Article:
So the Boy Scouts are under siege a little bit here, and in a rather interesting way. The spokesperson for the Boy Scouts said that the organization is going to appeal to the New Jersey State Supreme Court, and both the Boy Scouts of America and the Lamda Legal Defense and Education Fund (on the side of the homosexuals) expect it will take a U.S. Supreme Court decision to straighten this out.
Gregg Shields, the spokesman for the national office of the Boy Scouts, said, "A person who engages in homosexual conduct is not a role model for [traditional] values, and accordingly, we don't offer leadership or membership in the Boy Scouts of America to avowed homosexuals."
Here's a question I have for the Court. What can a Boy Scout be expelled for? If the concern here is discrimination, isn't any moral objection by the Boy Scouts a type of discrimination? Of course it is. They discriminate in favor of one who is moral, by their standards, against another who isn't.
The problem with discrimination is it's actually a good thing that people usually think of as bad. It's good to be able to discriminate between good and evil, right and wrong, wise and foolish, proper and improper. It isn't good when those distinctions are lost and we're incapable of discriminating properly.
Now, there are some kinds of discriminations that are inappropriate. If we identify as evil something that turns out to be morally benign--like skin color or gender--we've made a serious mistake. Discriminating for those reasons is going to be wrong because things like skin color and gender are morally irrelevant.
So those types of discriminations ought to be disallowed. But one discrimination we have always been allowed to make pertains to association with people based on moral conduct. I know of no other circumstance except for homosexuality where we're not allowed to make decisions on who we associate with based on their moral conduct.
So, in this particular case, the Court has taken the odd step of actually proclaiming as morally neutral that which many people consider to be morally significant-- sexual behavior-- and specifically, what many people consider to be immoral-- homosexuality. This is not neutral.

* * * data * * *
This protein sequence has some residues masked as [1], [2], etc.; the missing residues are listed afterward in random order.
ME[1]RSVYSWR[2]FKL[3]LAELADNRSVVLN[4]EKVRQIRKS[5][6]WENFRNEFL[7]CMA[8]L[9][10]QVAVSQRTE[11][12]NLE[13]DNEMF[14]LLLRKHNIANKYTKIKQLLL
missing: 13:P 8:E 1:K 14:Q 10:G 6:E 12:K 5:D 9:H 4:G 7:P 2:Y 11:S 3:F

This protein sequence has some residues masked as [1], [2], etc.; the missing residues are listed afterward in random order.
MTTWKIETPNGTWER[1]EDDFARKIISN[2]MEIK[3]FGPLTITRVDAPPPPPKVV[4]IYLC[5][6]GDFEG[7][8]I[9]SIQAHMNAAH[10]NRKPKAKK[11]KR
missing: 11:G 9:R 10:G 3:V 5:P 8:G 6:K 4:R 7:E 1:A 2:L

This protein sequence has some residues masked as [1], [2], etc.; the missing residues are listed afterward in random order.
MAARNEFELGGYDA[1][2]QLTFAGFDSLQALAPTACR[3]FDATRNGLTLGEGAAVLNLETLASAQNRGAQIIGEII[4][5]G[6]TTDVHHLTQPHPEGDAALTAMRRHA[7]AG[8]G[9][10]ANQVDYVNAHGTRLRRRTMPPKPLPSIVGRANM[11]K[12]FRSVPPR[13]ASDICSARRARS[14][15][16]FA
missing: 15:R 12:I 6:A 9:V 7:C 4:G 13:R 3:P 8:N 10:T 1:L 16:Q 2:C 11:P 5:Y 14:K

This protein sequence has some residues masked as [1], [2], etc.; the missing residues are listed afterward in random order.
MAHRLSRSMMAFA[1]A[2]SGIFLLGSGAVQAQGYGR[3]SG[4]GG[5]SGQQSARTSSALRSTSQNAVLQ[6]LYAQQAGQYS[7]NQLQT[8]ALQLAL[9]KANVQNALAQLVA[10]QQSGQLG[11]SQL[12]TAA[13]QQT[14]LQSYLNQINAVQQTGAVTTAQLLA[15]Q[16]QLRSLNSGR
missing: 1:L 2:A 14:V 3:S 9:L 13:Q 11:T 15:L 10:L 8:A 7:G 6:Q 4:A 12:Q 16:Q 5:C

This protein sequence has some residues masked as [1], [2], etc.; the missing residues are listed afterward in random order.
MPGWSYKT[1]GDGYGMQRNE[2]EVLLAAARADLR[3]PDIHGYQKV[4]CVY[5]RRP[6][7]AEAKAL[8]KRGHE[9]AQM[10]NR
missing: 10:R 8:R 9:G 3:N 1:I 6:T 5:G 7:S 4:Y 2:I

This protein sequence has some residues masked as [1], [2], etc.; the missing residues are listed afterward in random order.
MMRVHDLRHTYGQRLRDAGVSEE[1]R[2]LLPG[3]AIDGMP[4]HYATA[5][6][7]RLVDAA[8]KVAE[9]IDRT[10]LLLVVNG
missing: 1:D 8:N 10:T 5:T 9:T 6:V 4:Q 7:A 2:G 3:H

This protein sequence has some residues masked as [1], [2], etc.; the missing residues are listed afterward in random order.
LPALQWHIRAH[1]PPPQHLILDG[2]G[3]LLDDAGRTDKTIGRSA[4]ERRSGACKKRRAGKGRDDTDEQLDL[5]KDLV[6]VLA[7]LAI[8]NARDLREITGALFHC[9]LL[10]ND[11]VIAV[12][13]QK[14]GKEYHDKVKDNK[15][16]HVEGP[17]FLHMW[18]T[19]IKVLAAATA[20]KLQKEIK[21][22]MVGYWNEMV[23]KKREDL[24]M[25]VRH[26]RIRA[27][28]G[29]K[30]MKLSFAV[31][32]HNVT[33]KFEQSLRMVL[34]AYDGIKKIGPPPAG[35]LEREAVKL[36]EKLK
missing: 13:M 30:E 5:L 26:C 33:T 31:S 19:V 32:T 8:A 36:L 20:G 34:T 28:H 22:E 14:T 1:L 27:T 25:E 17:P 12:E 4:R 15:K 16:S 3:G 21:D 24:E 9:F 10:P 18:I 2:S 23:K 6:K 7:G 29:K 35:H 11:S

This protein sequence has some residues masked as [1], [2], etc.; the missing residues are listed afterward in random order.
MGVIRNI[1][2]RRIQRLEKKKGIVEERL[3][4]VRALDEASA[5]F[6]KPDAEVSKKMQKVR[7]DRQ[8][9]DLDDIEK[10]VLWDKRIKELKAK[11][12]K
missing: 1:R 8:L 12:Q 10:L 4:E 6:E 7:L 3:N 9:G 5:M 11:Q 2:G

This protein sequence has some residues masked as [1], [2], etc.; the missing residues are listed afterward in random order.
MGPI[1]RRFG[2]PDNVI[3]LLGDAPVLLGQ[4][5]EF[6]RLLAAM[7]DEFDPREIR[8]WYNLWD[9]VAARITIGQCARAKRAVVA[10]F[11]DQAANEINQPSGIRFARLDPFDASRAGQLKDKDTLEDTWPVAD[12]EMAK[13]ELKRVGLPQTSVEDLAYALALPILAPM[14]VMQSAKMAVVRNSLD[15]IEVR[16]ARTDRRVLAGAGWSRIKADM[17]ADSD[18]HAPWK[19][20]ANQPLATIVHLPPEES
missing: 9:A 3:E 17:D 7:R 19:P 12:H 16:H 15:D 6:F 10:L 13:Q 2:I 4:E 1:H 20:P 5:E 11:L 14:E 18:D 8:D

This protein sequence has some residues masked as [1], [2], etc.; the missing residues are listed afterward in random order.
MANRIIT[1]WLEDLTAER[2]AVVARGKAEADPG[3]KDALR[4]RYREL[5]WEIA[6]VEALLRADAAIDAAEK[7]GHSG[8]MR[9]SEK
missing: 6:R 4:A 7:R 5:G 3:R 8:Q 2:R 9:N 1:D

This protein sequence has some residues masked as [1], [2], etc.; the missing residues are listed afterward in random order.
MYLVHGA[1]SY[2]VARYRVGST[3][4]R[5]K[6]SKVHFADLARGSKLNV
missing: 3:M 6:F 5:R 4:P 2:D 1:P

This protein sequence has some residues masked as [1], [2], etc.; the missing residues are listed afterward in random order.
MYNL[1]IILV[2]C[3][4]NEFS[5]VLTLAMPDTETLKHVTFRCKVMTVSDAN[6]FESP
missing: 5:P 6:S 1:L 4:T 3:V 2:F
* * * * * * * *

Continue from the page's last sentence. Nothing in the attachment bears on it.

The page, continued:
If the Boy Scouts are not allowed to say homosexuality is morally crooked, then what other things might the court arbitrarily proclaim as morally benign? The Boy Scouts have not plucked this moral rule out of thin air. A case can be made against homosexuality, and a good one. So what can the Boy Scouts enforce inside their own organization when they have a goal of moral character or moral straightness?
One other thing about this, by the way. The Lamda Legal Defense and Education Fund was on the side of the homosexuals. I presume this organization has a staff. I presume they hire people to accomplish a particular purpose.
Let me ask you a question. Do you think that the Lamda Legal Defense and Education Fund would hire me, believing as I do that homosexuality is immoral? I doubt it. Could I then bring a suit against the Lamda Legal Defense and Education Fund because I was discriminated against for my moral beliefs? I suspect not. The Lamda Legal Defense and Education Fund would be within their rights to turn me down.
But now the question is, "Why? Why is this a justifiable discrimination?" The answer is, because the Lamda Legal Defense and Education Fund has a particular goal, and the sentiments, conduct, language and activities of me as a job applicant are directly contrary to the goal of that organization.
Well, if that's a legitimate reason not to hire me for a job at the Lamda Legal Defense and Education Fund, then why isn't it a good reason not to include a homosexual young man in the Boy Scouts, an organization whose express goal is to build morally straight young men, a concept which excludes the practice of homosexuality--a practice inconsistent with moral straightness?
*Quotations are from the Los Angeles Times , 3/3/98, A10.